Meanwhile, as Joe Aston points out in - Analysts asleep: Corporate Travel's bogus cash flow graph

QUOTE
Corporate Travel Management's rambunctious founder Jamie Pherous never intended to go down without a fight, and Lord knows the sell-side analysts never intended to give him one! "Good result mate," began the first question, as if Pherous was hosting a barbecue for his neighbours, not outlining one of the ASX200's most scrutinised set of financial accounts.

https://www.afr.com/brand/rear-window/analy...20190225-h1bp9q

The same laws should apply to short sellers as apply to a company director.” said Mr Pherous. What about sell side analysts when they get their analysis/lofty targets wrong - should they be sued?

https://www.shortman.com.au/stock?q=ctd - shows total short positions as at 21/2/2019 = 4.35%

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--------------------
The herd instinct among forecasters makes sheep look like independent thinkers. Edgar Fiedler

If the freedom of speech is taken away then dumb and silent we may be led, like sheep to the slaughter. George Washington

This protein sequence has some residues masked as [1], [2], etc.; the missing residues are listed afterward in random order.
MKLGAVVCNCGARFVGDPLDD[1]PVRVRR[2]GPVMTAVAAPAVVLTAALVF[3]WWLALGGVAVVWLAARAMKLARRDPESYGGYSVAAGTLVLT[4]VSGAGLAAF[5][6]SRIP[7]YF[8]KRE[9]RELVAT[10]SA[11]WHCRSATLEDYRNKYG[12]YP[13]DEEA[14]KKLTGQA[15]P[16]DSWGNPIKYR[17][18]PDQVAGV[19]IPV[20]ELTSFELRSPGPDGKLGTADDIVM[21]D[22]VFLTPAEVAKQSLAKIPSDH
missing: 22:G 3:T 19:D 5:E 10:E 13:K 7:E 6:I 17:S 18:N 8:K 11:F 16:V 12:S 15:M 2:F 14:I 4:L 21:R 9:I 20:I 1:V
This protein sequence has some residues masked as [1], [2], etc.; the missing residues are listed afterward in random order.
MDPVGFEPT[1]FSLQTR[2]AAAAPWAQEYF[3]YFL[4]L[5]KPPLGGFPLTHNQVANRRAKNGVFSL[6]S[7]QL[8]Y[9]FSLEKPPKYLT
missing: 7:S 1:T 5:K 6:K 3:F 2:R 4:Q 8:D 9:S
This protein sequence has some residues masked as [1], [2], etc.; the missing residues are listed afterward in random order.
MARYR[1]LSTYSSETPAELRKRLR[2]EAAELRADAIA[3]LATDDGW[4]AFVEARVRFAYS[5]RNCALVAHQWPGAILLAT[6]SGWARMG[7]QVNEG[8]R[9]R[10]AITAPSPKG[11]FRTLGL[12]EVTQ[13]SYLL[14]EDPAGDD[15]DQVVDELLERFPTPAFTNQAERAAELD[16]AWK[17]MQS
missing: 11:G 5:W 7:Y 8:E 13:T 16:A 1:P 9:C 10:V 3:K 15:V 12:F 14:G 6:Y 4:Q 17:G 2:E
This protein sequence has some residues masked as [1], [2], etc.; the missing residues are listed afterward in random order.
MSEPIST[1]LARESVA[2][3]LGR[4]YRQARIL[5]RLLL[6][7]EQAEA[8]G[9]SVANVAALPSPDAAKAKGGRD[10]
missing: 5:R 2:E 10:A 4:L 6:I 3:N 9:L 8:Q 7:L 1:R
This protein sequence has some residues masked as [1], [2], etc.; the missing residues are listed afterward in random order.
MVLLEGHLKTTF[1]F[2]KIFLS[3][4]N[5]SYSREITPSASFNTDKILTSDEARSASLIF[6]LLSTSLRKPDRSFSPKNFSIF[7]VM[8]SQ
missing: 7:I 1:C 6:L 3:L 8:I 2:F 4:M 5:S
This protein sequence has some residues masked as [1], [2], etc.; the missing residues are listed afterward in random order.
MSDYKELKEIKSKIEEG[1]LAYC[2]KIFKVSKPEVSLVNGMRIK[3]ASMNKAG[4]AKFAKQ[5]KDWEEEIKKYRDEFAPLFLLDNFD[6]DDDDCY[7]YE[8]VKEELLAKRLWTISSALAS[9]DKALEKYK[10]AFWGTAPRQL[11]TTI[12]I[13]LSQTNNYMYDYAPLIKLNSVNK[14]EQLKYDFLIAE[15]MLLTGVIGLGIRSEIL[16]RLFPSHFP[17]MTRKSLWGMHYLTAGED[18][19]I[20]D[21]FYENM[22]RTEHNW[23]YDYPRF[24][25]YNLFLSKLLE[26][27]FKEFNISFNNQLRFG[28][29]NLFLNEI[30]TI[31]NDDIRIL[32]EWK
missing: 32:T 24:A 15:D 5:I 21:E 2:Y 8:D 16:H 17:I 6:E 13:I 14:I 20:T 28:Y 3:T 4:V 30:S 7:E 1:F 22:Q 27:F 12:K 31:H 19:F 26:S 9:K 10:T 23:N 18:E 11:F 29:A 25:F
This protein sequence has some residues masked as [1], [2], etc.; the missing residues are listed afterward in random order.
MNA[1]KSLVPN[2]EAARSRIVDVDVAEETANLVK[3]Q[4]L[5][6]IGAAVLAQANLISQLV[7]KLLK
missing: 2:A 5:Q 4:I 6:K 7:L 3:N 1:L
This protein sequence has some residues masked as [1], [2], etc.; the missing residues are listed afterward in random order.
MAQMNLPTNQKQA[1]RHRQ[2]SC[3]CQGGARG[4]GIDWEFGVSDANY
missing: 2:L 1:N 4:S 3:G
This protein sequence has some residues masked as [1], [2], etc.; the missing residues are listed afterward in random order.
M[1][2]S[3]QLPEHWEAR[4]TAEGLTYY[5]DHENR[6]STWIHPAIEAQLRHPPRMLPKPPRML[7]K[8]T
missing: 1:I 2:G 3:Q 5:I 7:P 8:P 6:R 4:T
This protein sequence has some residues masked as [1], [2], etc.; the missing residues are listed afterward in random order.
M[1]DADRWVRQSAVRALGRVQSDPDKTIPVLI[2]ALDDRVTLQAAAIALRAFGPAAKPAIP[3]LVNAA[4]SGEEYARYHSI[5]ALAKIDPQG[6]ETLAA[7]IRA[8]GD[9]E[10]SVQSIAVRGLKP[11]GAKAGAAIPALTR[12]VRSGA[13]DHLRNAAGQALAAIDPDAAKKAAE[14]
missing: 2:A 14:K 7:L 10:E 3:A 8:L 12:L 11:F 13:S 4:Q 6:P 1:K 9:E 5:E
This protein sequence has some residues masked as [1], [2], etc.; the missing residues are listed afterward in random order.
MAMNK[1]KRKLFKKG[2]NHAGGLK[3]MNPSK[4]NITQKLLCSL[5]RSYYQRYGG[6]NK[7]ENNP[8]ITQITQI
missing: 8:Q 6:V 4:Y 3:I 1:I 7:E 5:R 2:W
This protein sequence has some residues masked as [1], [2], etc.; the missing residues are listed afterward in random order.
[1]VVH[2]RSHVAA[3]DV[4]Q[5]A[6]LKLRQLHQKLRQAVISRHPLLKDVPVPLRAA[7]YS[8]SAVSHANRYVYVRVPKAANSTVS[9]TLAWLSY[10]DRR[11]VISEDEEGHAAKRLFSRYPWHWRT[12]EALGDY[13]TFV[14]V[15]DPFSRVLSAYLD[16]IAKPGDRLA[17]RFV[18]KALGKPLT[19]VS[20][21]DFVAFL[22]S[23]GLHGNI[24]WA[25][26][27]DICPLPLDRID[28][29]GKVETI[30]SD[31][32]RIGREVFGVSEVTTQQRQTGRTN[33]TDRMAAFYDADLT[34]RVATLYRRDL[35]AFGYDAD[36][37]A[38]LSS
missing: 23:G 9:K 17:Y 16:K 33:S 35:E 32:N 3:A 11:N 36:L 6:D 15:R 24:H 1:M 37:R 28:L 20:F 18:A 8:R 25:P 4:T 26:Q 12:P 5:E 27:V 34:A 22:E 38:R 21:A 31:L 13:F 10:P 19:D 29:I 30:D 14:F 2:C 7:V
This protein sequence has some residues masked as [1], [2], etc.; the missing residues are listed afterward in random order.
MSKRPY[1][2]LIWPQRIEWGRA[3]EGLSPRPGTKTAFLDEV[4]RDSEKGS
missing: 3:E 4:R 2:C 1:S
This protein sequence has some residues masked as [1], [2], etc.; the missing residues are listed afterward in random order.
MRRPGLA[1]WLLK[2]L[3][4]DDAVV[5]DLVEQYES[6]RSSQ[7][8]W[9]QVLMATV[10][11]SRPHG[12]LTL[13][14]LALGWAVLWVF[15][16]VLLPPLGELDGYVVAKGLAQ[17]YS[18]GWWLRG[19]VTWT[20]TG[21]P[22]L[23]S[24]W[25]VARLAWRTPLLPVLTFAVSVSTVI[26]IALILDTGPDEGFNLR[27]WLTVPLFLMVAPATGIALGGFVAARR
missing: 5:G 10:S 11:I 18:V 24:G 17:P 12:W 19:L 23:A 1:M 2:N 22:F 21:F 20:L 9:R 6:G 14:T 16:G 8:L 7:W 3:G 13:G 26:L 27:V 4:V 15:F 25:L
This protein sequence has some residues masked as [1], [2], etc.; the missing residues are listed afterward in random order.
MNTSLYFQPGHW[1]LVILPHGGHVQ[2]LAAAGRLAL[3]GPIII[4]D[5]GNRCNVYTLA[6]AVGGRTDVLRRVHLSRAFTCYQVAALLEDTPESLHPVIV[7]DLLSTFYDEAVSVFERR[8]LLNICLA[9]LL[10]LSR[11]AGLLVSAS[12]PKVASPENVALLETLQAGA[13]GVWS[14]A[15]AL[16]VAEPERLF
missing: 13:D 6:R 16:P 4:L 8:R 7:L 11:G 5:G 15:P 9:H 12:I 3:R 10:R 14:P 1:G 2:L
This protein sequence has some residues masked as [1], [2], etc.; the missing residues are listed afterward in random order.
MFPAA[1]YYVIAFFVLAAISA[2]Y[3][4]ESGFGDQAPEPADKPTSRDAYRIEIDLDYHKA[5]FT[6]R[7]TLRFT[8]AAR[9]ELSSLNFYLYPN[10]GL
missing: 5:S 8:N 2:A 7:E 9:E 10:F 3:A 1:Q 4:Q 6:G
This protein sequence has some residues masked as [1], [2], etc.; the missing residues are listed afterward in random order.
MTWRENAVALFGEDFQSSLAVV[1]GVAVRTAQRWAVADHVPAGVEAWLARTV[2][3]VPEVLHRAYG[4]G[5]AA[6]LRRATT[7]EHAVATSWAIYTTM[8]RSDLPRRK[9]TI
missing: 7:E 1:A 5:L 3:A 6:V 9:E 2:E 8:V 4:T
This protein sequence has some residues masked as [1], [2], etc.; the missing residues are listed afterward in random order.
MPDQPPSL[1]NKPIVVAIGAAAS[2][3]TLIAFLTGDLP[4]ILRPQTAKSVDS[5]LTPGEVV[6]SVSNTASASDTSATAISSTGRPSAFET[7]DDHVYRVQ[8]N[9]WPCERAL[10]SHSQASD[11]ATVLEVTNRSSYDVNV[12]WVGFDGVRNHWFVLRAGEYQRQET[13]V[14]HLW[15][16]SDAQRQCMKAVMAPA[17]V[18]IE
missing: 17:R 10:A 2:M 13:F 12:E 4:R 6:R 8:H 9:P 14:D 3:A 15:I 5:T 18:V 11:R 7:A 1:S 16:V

blacksheep
post Posted: Nov 8 2018, 11:52 AM
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Posts: 6,217
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In Reply To: blacksheep's post @ Nov 8 2018, 11:28 AM

Corporate Travel soars, but VGI fight isn't over
QUOTE
But now it appears the professor at New York University's Stern School of Business has become central to the fight.

The good professor has, for many years, published detailed data free of charge on US country risk premiums, which can be incorporated into a range of accounting calculations, including working out what discount rates should be applied to assets.

https://www.afr.com/brand/chanticleer/corpo...20181108-h17nfk



--------------------
The herd instinct among forecasters makes sheep look like independent thinkers. Edgar Fiedler

If the freedom of speech is taken away then dumb and silent we may be led, like sheep to the slaughter. George Washington
 
blacksheep
post Posted: Nov 8 2018, 11:28 AM
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Posts: 6,217
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In Reply To: blacksheep's post @ Nov 6 2018, 09:21 AM

SP up 13.95% (currently) @ $22.79 following this morning's ann - will VGI provide another rebuttal?
https://www.shortman.com.au/stock?q=ctd
QUOTE
Last week CTM engaged EY to provide ongoing support to CTM, assess certain matters relating to CTM’s